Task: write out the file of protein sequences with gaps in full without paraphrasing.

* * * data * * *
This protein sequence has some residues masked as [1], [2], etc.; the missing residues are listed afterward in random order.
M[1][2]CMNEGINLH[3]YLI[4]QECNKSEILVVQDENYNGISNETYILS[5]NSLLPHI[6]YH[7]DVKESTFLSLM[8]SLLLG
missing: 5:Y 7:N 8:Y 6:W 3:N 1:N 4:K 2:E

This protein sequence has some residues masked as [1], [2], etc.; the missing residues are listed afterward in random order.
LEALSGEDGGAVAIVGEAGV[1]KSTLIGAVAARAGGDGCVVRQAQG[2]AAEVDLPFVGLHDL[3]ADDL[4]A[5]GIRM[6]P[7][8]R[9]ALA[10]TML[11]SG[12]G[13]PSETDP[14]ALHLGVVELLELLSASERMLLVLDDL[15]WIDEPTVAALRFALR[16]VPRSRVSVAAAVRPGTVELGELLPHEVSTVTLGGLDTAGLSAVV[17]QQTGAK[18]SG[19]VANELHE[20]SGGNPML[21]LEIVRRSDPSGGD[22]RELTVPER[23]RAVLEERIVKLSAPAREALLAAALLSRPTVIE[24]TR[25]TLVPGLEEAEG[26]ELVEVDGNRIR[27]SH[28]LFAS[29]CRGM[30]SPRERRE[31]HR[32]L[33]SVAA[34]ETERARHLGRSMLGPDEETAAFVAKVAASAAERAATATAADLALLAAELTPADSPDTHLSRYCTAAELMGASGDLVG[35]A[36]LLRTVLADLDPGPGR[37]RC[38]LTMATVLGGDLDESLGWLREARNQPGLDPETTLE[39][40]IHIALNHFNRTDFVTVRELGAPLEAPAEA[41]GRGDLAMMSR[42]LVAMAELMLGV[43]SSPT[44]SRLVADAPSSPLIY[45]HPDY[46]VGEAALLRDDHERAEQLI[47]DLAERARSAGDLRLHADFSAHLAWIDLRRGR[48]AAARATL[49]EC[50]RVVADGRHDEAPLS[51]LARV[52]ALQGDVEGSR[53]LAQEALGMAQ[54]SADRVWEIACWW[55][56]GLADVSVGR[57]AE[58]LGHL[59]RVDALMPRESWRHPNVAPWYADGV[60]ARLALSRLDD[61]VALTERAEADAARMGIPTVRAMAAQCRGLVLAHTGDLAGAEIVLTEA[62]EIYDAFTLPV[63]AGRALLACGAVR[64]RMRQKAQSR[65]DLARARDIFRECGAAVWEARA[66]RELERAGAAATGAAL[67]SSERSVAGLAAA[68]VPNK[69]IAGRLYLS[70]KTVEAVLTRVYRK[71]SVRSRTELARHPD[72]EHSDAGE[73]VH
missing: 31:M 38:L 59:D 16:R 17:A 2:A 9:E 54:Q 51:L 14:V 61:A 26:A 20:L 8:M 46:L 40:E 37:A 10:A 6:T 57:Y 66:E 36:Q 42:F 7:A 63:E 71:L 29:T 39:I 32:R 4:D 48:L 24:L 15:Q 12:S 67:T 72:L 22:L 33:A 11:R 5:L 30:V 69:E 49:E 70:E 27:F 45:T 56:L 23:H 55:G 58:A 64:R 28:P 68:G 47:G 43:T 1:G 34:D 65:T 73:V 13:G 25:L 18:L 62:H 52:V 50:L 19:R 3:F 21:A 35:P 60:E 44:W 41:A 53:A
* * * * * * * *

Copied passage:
This protein sequence has some residues masked as [1], [2], etc.; the missing residues are listed afterward in random order.
M[1][2]CMNEGINLH[3]YLI[4]QECNKSEILVVQDENYNGISNETYILS[5]NSLLPHI[6]YH[7]DVKESTFLSLM[8]SLLLG
missing: 5:Y 7:N 8:Y 6:W 3:N 1:N 4:K 2:E

This protein sequence has some residues masked as [1], [2], etc.; the missing residues are listed afterward in random order.
LEALSGEDGGAVAIVGEAGV[1]KSTLIGAVAARAGGDGCVVRQAQG[2]AAEVDLPFVGLHDL[3]ADDL[4]A[5]GIRM[6]P[7][8]R[9]ALA[10]TML[11]SG[12]G[13]PSETDP[14]ALHLGVVELLELLSASERMLLVLDDL[15]WIDEPTVAALRFALR[16]VPRSRVSVAAAVRPGTVELGELLPHEVSTVTLGGLDTAGLSAVV[17]QQTGAK[18]SG[19]VANELHE[20]SGGNPML[21]LEIVRRSDPSGGD[22]RELTVPER[23]RAVLEERIVKLSAPAREALLAAALLSRPTVIE[24]TR[25]TLVPGLEEAEG[26]ELVEVDGNRIR[27]SH[28]LFAS[29]CRGM[30]SPRERRE[31]HR[32]L[33]SVAA[34]ETERARHLGRSMLGPDEETAAFVAKVAASAAERAATATAADLALLAAELTPADSPDTHLSRYCTAAELMGASGDLVG[35]A[36]LLRTVLADLDPGPGR[37]RC[38]LTMATVLGGDLDESLGWLREARNQPGLDPETTLE[39][40]IHIALNHFNRTDFVTVRELGAPLEAPAEA[41]GRGDLAMMSR[42]LVAMAELMLGV[43]SSPT[44]SRLVADAPSSPLIY[45]HPDY[46]VGEAALLRDDHERAEQLI[47]DLAERARSAGDLRLHADFSAHLAWIDLRRGR[48]AAARATL[49]EC[50]RVVADGRHDEAPLS[51]LARV[52]ALQGDVEGSR[53]LAQEALGMAQ[54]SADRVWEIACWW[55][56]GLADVSVGR[57]AE[58]LGHL[59]RVDALMPRESWRHPNVAPWYADGV[60]ARLALSRLDD[61]VALTERAEADAARMGIPTVRAMAAQCRGLVLAHTGDLAGAEIVLTEA[62]EIYDAFTLPV[63]AGRALLACGAVR[64]RMRQKAQSR[65]DLARARDIFRECGAAVWEARA[66]RELERAGAAATGAAL[67]SSERSVAGLAAA[68]VPNK[69]IAGRLYLS[70]KTVEAVLTRVYRK[71]SVRSRTELARHPD[72]EHSDAGE[73]VH
missing: 31:M 38:L 59:D 16:R 17:A 2:A 9:E 54:Q 51:L 14:V 61:A 26:A 20:L 8:M 46:L 40:E 37:A 10:A 6:T 57:Y 66:E 36:Q 42:F 7:A 63:E 71:L 29:T 39:I 32:R 4:D 48:L 24:L 15:Q 12:S 67:T 72:L 22:L 33:A 11:R 5:L 30:V 69:E 49:E 70:E 27:F 45:T 56:L 23:H 55:G 58:A 64:R 28:P 68:G 47:G 43:T 1:G 34:D 65:T 73:V 13:G 25:L 18:L 62:H 52:V 50:L 19:R 3:F 21:A 35:P 60:E 44:W 41:A 53:A